Define CDF of random variable $X_n, n \in \mathbb{N}$ as: $$ F_n(x)= \left\{ \begin{array}{ll} 1-xe^{-nx} & \textrm{$x \in [ \frac{1}{n}, \infty)$}\\ 0 & \textrm{$x \in (-\infty, \frac{1}{n})$}\\ \end{array} \right. $$

  1. What is the limit of $\{X_n\}$ (convergence in probability)?
  2. Is $X_n$ convergent with probability 1 (almost surely)?

My observations:

  1. As $n \to \infty$ the CDF looks more and more like a straight line at 1 (starting closer and closer to 0). That intuitively tells me the limit of ${X_n}$ could be 0 - there will be a tiny interval $(\frac{1}{n},\frac{1}{n}+\varepsilon$) having almost all the mass of our distribution. This means that for arbitrary $\varepsilon > 0, \mathbb{P}(|X_n| \geq \varepsilon)$ will go to 0 as n tends to infinity. If it is true, how would one prove it formally?
  2. This does not converge almost surely though, because when $x \in (-\infty, \frac{1}{n}]$(note the closed interval at $\frac{1}{n}$) then CDF is 0, which means the limit? point $0$ will never actually obtain any mass, thus $\mathbb{P}(\lim_n X_n = 0) \neq 1$. Again, if this is correct, how would one prove this rigoriously? This makes no sense after the edit.

Edit: As pointed out in comments, this function has to be right-continuous to be a CDF, thus the point ${\frac{1}{n}}$ belongs to different interval after the edit.

  • $\begingroup$ If CDF of $X$ is defined as $F_X(x)=\mathbb P(X\leq x)$, then given function is not CDF since it is left-continuous, not right-continuous. $\endgroup$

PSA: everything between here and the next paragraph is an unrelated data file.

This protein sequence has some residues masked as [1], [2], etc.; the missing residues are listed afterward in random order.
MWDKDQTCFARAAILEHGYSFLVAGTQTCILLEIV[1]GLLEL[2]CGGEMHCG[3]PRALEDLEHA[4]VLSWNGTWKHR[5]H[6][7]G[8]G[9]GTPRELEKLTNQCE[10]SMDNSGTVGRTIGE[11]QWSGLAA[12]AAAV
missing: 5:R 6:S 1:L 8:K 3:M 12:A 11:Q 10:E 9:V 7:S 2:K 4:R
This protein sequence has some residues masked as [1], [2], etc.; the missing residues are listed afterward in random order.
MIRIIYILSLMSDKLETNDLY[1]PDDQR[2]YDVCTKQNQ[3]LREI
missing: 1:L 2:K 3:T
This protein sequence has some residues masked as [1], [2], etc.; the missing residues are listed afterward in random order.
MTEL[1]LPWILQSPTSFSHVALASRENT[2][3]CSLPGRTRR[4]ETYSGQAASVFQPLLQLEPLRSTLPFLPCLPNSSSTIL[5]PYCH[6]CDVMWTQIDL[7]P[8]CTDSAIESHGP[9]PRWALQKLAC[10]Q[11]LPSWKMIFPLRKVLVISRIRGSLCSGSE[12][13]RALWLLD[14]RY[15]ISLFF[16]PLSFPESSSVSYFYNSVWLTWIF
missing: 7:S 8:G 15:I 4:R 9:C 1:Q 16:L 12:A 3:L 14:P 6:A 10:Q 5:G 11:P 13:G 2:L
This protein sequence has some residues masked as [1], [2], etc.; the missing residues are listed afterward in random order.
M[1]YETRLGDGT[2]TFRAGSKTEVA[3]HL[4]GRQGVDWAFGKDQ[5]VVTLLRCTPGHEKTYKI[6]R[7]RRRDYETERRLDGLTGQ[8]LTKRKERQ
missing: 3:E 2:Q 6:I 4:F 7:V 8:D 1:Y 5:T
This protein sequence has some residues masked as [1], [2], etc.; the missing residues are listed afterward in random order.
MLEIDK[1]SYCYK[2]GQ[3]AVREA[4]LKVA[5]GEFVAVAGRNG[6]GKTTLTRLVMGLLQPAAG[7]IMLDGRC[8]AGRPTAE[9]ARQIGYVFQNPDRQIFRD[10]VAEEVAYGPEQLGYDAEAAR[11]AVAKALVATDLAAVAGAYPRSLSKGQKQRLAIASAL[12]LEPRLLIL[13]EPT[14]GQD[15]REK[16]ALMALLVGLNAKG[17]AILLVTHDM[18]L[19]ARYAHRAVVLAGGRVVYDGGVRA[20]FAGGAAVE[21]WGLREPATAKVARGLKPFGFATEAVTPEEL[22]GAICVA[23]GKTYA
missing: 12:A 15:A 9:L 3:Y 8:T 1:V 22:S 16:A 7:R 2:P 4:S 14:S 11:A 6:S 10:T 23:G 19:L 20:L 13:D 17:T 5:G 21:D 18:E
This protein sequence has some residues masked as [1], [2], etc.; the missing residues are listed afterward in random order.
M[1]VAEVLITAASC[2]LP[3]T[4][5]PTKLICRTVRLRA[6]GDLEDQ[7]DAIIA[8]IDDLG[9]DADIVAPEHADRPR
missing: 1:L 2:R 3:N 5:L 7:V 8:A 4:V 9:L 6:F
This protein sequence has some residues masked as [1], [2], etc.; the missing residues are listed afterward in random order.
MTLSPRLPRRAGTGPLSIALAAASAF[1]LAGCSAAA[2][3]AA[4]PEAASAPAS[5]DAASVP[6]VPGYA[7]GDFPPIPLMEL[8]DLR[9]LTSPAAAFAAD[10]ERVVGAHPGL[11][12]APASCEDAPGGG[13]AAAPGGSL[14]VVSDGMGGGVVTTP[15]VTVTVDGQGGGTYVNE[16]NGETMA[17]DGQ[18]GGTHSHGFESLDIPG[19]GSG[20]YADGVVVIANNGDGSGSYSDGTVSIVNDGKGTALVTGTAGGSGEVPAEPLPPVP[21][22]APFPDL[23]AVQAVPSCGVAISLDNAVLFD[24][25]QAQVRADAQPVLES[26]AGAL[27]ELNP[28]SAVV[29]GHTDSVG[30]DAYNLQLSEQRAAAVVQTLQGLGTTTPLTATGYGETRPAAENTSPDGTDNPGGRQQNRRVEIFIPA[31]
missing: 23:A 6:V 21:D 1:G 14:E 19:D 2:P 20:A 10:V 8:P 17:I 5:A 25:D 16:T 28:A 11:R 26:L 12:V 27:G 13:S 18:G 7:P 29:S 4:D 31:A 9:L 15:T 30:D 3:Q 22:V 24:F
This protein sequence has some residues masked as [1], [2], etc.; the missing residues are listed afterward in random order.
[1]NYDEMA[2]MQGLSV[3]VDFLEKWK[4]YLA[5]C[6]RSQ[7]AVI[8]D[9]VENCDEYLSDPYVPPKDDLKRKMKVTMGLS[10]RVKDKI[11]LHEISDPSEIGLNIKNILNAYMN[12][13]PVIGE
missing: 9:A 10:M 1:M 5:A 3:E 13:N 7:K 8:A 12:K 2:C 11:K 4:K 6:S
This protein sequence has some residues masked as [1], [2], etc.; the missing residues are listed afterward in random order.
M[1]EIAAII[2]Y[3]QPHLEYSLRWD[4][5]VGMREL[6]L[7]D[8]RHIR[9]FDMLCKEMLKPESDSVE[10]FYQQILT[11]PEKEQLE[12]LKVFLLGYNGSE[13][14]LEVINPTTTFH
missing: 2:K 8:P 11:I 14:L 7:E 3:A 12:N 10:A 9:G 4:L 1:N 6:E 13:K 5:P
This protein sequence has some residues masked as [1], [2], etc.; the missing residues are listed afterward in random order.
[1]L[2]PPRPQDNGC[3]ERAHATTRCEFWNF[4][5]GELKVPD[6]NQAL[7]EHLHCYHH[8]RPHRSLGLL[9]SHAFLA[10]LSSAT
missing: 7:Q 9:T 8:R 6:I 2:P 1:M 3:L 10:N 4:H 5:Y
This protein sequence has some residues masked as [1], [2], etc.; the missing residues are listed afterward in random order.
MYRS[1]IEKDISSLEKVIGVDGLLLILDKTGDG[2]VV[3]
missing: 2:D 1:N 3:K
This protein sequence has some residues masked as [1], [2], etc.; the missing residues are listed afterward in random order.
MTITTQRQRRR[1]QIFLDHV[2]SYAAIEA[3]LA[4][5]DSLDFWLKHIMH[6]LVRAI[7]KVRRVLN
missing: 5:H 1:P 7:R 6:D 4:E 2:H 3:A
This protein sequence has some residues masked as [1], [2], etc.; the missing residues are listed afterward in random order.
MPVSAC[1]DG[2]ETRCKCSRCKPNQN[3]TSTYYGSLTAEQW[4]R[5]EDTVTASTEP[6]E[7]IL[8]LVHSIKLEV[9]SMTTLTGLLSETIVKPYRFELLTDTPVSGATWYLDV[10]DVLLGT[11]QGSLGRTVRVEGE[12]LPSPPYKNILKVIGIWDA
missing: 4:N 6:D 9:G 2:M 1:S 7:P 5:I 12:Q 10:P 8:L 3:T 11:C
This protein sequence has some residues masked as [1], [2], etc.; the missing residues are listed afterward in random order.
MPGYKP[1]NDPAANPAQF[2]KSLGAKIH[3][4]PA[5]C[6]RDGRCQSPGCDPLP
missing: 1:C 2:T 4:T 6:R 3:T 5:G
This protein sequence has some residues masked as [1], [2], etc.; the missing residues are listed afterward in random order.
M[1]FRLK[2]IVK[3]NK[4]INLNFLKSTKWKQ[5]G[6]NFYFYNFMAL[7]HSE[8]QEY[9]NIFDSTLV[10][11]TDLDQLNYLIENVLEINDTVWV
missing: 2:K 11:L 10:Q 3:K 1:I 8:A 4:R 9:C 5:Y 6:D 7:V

– NCh
    Jan 25, 2020 at 17:05
  • $\begingroup$ Uh, this is a question from an old test at my university, which I have found somewhere. I just double checked and it clearly said $1-xe^{-nx}$ when $x > \frac{1}{n}$ and $0$ when $x \leq \frac{1}{n}$. Perhaps it should have been $1-xe^{-nx}, x \geq \frac{1}{n}$ and 0 otherwise as you say. $\endgroup$
    – blahblah
    Jan 25, 2020 at 17:10
  • $\begingroup$ Yes, for sure. Not the matter for convergence. $\endgroup$
    – NCh
    Jan 25, 2020 at 17:11

1 Answer 1


For any $\varepsilon>0$, for $n>\frac1\varepsilon$, $F_{X_n}(\varepsilon)=1-\varepsilon e^{-n\varepsilon}\to 1$ as $n$ further increases to infinity.

So $\mathbb P(|X_n|>\varepsilon)=1-F_{X_n}(\varepsilon)=\varepsilon e^{-n \varepsilon}\to 0$ as $n\to\infty$. There is nothing to proof and your explanation is quite strong.

Hint: for a.s. convergence use Borel-Cantelli lemma. Look at the events $E_n=\{|X_n|>\varepsilon\}$ and check whether sum of its probabilities is finite.


Your Answer

By clicking “Post Your Answer”, you agree to our terms of service, privacy policy and cookie policy

Not the answer you're looking for? Browse other questions tagged or ask your own question.